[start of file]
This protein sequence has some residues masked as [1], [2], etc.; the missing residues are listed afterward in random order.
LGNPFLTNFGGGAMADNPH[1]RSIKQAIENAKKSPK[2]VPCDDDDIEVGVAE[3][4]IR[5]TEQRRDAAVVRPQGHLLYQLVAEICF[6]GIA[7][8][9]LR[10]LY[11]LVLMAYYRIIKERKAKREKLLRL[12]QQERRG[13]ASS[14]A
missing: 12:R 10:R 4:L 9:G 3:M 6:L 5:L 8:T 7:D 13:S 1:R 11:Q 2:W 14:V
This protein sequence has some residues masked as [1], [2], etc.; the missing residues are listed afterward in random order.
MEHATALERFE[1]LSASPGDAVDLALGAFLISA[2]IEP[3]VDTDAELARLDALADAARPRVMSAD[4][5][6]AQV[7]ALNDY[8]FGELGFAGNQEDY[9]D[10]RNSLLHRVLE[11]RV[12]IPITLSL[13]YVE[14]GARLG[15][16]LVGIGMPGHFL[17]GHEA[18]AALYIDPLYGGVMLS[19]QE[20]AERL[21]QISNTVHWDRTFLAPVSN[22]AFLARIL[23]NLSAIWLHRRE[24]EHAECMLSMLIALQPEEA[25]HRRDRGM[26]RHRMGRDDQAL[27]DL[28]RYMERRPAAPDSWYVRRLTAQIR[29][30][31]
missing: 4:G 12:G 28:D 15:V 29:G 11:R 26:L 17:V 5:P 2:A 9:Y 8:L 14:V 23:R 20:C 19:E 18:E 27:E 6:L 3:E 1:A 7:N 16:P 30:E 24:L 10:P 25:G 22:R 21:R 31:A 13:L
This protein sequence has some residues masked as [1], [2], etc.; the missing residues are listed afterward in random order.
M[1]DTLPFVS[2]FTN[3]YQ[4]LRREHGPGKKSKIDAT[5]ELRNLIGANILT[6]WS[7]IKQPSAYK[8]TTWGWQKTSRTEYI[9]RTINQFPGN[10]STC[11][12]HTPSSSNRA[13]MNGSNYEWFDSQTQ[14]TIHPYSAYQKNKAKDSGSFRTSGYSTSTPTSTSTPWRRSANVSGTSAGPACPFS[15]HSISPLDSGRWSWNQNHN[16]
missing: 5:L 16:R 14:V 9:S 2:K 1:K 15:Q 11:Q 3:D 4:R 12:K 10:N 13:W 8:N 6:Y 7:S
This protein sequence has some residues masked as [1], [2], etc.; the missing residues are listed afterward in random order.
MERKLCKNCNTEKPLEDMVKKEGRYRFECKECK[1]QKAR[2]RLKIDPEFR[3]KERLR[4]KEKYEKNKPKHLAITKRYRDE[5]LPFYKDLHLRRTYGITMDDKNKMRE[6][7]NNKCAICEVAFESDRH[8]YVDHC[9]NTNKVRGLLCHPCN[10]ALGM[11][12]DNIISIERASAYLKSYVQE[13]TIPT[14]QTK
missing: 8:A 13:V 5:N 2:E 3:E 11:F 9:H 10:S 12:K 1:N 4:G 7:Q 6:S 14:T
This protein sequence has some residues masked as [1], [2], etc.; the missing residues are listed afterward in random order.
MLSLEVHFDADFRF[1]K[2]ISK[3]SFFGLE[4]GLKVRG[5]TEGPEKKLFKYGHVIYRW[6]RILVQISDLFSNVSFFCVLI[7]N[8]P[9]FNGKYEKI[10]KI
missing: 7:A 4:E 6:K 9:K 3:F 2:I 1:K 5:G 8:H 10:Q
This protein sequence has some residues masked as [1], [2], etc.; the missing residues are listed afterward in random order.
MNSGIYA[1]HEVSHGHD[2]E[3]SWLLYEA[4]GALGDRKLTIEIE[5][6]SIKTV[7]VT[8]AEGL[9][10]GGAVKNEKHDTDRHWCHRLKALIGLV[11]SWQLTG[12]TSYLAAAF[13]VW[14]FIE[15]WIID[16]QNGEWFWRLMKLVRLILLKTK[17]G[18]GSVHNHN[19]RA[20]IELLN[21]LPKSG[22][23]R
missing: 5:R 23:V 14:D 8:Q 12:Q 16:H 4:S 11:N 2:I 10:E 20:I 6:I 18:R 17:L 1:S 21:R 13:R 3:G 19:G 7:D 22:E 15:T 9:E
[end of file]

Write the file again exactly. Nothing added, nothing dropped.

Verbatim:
This protein sequence has some residues masked as [1], [2], etc.; the missing residues are listed afterward in random order.
LGNPFLTNFGGGAMADNPH[1]RSIKQAIENAKKSPK[2]VPCDDDDIEVGVAE[3][4]IR[5]TEQRRDAAVVRPQGHLLYQLVAEICF[6]GIA[7][8][9]LR[10]LY[11]LVLMAYYRIIKERKAKREKLLRL[12]QQERRG[13]ASS[14]A
missing: 12:R 10:R 4:L 9:G 3:M 6:L 5:L 8:T 7:D 13:S 1:R 11:Q 2:W 14:V
This protein sequence has some residues masked as [1], [2], etc.; the missing residues are listed afterward in random order.
MEHATALERFE[1]LSASPGDAVDLALGAFLISA[2]IEP[3]VDTDAELARLDALADAARPRVMSAD[4][5][6]AQV[7]ALNDY[8]FGELGFAGNQEDY[9]D[10]RNSLLHRVLE[11]RV[12]IPITLSL[13]YVE[14]GARLG[15][16]LVGIGMPGHFL[17]GHEA[18]AALYIDPLYGGVMLS[19]QE[20]AERL[21]QISNTVHWDRTFLAPVSN[22]AFLARIL[23]NLSAIWLHRRE[24]EHAECMLSMLIALQPEEA[25]HRRDRGM[26]RHRMGRDDQAL[27]DL[28]RYMERRPAAPDSWYVRRLTAQIR[29][30][31]
missing: 4:G 12:G 28:D 15:V 29:G 11:R 26:L 17:V 5:P 2:A 9:Y 8:L 14:V 23:R 20:C 19:E 18:E 27:E 6:L 3:E 1:A 7:N 16:P 30:E 24:L 10:P 25:G 22:R 21:R 31:A 13:L
This protein sequence has some residues masked as [1], [2], etc.; the missing residues are listed afterward in random order.
M[1]DTLPFVS[2]FTN[3]YQ[4]LRREHGPGKKSKIDAT[5]ELRNLIGANILT[6]WS[7]IKQPSAYK[8]TTWGWQKTSRTEYI[9]RTINQFPGN[10]STC[11][12]HTPSSSNRA[13]MNGSNYEWFDSQTQ[14]TIHPYSAYQKNKAKDSGSFRTSGYSTSTPTSTSTPWRRSANVSGTSAGPACPFS[15]HSISPLDSGRWSWNQNHN[16]
missing: 5:L 16:R 14:V 9:S 2:K 1:K 15:Q 11:Q 3:D 4:R 12:K 10:N 13:W 8:N 6:Y 7:S
This protein sequence has some residues masked as [1], [2], etc.; the missing residues are listed afterward in random order.
MERKLCKNCNTEKPLEDMVKKEGRYRFECKECK[1]QKAR[2]RLKIDPEFR[3]KERLR[4]KEKYEKNKPKHLAITKRYRDE[5]LPFYKDLHLRRTYGITMDDKNKMRE[6][7]NNKCAICEVAFESDRH[8]YVDHC[9]NTNKVRGLLCHPCN[10]ALGM[11][12]DNIISIERASAYLKSYVQE[13]TIPT[14]QTK
missing: 8:A 13:V 5:N 2:E 3:E 11:F 9:H 10:S 12:K 1:N 4:G 7:Q 6:S 14:T
This protein sequence has some residues masked as [1], [2], etc.; the missing residues are listed afterward in random order.
MLSLEVHFDADFRF[1]K[2]ISK[3]SFFGLE[4]GLKVRG[5]TEGPEKKLFKYGHVIYRW[6]RILVQISDLFSNVSFFCVLI[7]N[8]P[9]FNGKYEKI[10]KI
missing: 7:A 4:E 6:K 9:K 3:F 2:I 1:K 5:G 8:H 10:Q
This protein sequence has some residues masked as [1], [2], etc.; the missing residues are listed afterward in random order.
MNSGIYA[1]HEVSHGHD[2]E[3]SWLLYEA[4]GALGDRKLTIEIE[5][6]SIKTV[7]VT[8]AEGL[9][10]GGAVKNEKHDTDRHWCHRLKALIGLV[11]SWQLTG[12]TSYLAAAF[13]VW[14]FIE[15]WIID[16]QNGEWFWRLMKLVRLILLKTK[17]G[18]GSVHNHN[19]RA[20]IELLN[21]LPKSG[22][23]R
missing: 5:R 23:V 14:D 8:Q 12:Q 16:H 4:S 11:N 2:I 10:E 20:I 6:I 18:R 17:L 1:S 21:R 13:R 3:G 19:G 7:D 22:E 15:T 9:E